Remember the Diamond Rio PMP300? It’s credited with being the very first portable MP3 player, released all the way back in 1998 (I say ‘credited’ because I visited an audio museum once which exhibited a Toshiba MP3 player from 1997). I recently rescued a pristine set of Rio artifacts from a recycle pile.
I wondered if I should scan the manual for posterity. However, a Google search indicates that a proper PDF (loaded with pleas to not illegally copy music) isn’t very difficult to come by. Here are the other items that came with the unit:
Click for larger image
Ah, more memories (of dialup internet): A tie-in with another Diamond product, this time a modem which claims to enable the user to download songs at up to 112 kilobits per second. I wonder if that was really possible. I remember that 56k modems were a stretch and 33.6k was the best that most users could hope for.
There is also a separate piece of paper that advises the buyer that the parallel port adapter might look a bit different than what is seen in the printed copy. Imagine the age of downloading to your MP3 player via parallel port while pulling down new songs via dialup internet.
The artifacts also included not one, but two CD-ROMs:
Click for larger image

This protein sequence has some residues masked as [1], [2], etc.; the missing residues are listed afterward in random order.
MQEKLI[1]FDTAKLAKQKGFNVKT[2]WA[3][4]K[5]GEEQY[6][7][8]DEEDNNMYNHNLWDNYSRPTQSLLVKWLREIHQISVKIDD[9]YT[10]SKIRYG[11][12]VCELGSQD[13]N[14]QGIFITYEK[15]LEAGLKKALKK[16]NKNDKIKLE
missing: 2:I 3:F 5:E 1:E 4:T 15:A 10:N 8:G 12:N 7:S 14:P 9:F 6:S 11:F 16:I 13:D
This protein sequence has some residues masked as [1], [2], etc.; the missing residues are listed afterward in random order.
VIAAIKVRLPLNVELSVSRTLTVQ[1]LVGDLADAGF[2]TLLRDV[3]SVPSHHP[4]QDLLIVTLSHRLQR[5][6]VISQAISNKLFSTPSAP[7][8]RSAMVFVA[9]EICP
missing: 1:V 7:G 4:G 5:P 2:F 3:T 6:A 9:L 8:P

One is a driver and software disc, so no big surprise there. The other has a selection of MP3 files for your shiny new MP3 player. I’m wondering if these should be proactively preserved. I was going to process the files’ metadata and publish it here, for the benefit of search engines. However, while metadata is present, the files don’t conform to any metadata format that FFmpeg/Libav recognize. The files mention Brava Software Inc. in their metadata sections. Still, individual filenames at the end of this post.
A few other miscellaneous multimedia acquisitions:
I still want to study all of these old multimedia creation programs in depth some day. Theatrix Hollywood is a creative writing game, Wikipedia alleges (I’m a bit rigid with my exact definition of what constitutes a game). Here is an example movie output from this software. Meanwhile, the Mad Dog Multimedia CD-ROM apparently came packaged with a 56X CD-ROM drive (roughly the pinnacle of CD-ROM speeds). I found it has some version of Sonic Foundry’s ACID software, thus making good on the “applications” claim on the CD-ROM copy.
Diamond Rio MP3 Sampler
These are the names of the MP3 files found on the Diamond Rio MP3 sampler for the benefit of search engines.
Posted in Multimedia History | Comments Off on Diamond Rio Artifacts